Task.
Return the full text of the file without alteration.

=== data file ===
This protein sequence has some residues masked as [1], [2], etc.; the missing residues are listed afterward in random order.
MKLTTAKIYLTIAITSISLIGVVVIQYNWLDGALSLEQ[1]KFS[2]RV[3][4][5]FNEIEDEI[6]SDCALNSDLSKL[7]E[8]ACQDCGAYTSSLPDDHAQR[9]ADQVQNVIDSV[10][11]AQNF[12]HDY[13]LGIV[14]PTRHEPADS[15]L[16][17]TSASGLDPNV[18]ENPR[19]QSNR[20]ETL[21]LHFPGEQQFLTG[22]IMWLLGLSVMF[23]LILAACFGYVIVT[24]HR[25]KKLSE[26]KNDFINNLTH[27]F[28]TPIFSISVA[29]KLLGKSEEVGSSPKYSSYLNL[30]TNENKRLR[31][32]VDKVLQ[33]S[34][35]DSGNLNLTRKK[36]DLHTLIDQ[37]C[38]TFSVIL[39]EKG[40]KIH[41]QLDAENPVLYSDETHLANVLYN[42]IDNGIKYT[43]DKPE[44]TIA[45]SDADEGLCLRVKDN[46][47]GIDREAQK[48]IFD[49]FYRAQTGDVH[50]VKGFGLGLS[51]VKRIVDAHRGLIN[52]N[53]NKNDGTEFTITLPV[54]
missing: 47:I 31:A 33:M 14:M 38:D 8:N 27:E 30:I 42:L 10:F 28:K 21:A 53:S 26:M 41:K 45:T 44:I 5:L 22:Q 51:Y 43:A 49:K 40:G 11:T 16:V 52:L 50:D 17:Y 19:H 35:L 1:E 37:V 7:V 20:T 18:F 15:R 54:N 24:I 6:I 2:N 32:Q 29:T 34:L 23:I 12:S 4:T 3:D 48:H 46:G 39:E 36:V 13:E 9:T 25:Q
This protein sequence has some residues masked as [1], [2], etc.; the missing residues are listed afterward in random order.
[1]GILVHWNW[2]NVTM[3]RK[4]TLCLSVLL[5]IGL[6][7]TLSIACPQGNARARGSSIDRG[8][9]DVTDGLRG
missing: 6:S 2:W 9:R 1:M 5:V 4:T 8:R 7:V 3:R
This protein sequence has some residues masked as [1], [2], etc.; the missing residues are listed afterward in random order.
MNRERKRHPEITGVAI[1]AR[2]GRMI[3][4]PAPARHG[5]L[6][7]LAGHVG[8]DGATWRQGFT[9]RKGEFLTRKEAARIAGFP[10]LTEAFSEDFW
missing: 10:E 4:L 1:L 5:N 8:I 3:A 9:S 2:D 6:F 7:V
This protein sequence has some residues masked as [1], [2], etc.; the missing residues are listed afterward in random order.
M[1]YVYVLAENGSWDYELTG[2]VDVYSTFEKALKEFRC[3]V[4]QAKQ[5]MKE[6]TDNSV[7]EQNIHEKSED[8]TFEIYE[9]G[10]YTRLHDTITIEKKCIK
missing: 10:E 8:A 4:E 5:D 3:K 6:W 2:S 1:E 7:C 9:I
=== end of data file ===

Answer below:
This protein sequence has some residues masked as [1], [2], etc.; the missing residues are listed afterward in random order.
MKLTTAKIYLTIAITSISLIGVVVIQYNWLDGALSLEQ[1]KFS[2]RV[3][4][5]FNEIEDEI[6]SDCALNSDLSKL[7]E[8]ACQDCGAYTSSLPDDHAQR[9]ADQVQNVIDSV[10][11]AQNF[12]HDY[13]LGIV[14]PTRHEPADS[15]L[16][17]TSASGLDPNV[18]ENPR[19]QSNR[20]ETL[21]LHFPGEQQFLTG[22]IMWLLGLSVMF[23]LILAACFGYVIVT[24]HR[25]KKLSE[26]KNDFINNLTH[27]F[28]TPIFSISVA[29]KLLGKSEEVGSSPKYSSYLNL[30]TNENKRLR[31][32]VDKVLQ[33]S[34][35]DSGNLNLTRKK[36]DLHTLIDQ[37]C[38]TFSVIL[39]EKG[40]KIH[41]QLDAENPVLYSDETHLANVLYN[42]IDNGIKYT[43]DKPE[44]TIA[45]SDADEGLCLRVKDN[46][47]GIDREAQK[48]IFD[49]FYRAQTGDVH[50]VKGFGLGLS[51]VKRIVDAHRGLIN[52]N[53]NKNDGTEFTITLPV[54]
missing: 47:I 31:A 33:M 14:M 38:D 8:N 27:E 30:I 42:L 10:F 28:K 21:A 53:S 26:M 41:K 45:T 44:I 5:L 22:Q 51:Y 43:A 49:K 40:G 11:T 16:V 52:L 50:D 17:Y 19:H 35:L 1:E 37:V 7:V 20:T 18:F 15:R 54:N 24:I 6:I 2:N 32:Q 29:T 34:L 23:I 12:S 4:T 3:D 48:H 46:G 39:E 36:V 13:E 9:T 25:Q
This protein sequence has some residues masked as [1], [2], etc.; the missing residues are listed afterward in random order.
[1]GILVHWNW[2]NVTM[3]RK[4]TLCLSVLL[5]IGL[6][7]TLSIACPQGNARARGSSIDRG[8][9]DVTDGLRG
missing: 6:S 2:W 9:R 1:M 5:V 4:T 8:R 7:V 3:R
This protein sequence has some residues masked as [1], [2], etc.; the missing residues are listed afterward in random order.
MNRERKRHPEITGVAI[1]AR[2]GRMI[3][4]PAPARHG[5]L[6][7]LAGHVG[8]DGATWRQGFT[9]RKGEFLTRKEAARIAGFP[10]LTEAFSEDFW
missing: 10:E 4:L 1:L 5:N 8:I 3:A 9:S 2:D 6:F 7:V
This protein sequence has some residues masked as [1], [2], etc.; the missing residues are listed afterward in random order.
M[1]YVYVLAENGSWDYELTG[2]VDVYSTFEKALKEFRC[3]V[4]QAKQ[5]MKE[6]TDNSV[7]EQNIHEKSED[8]TFEIYE[9]G[10]YTRLHDTITIEKKCIK
missing: 10:E 8:A 4:E 5:D 3:K 6:W 2:S 1:E 7:C 9:I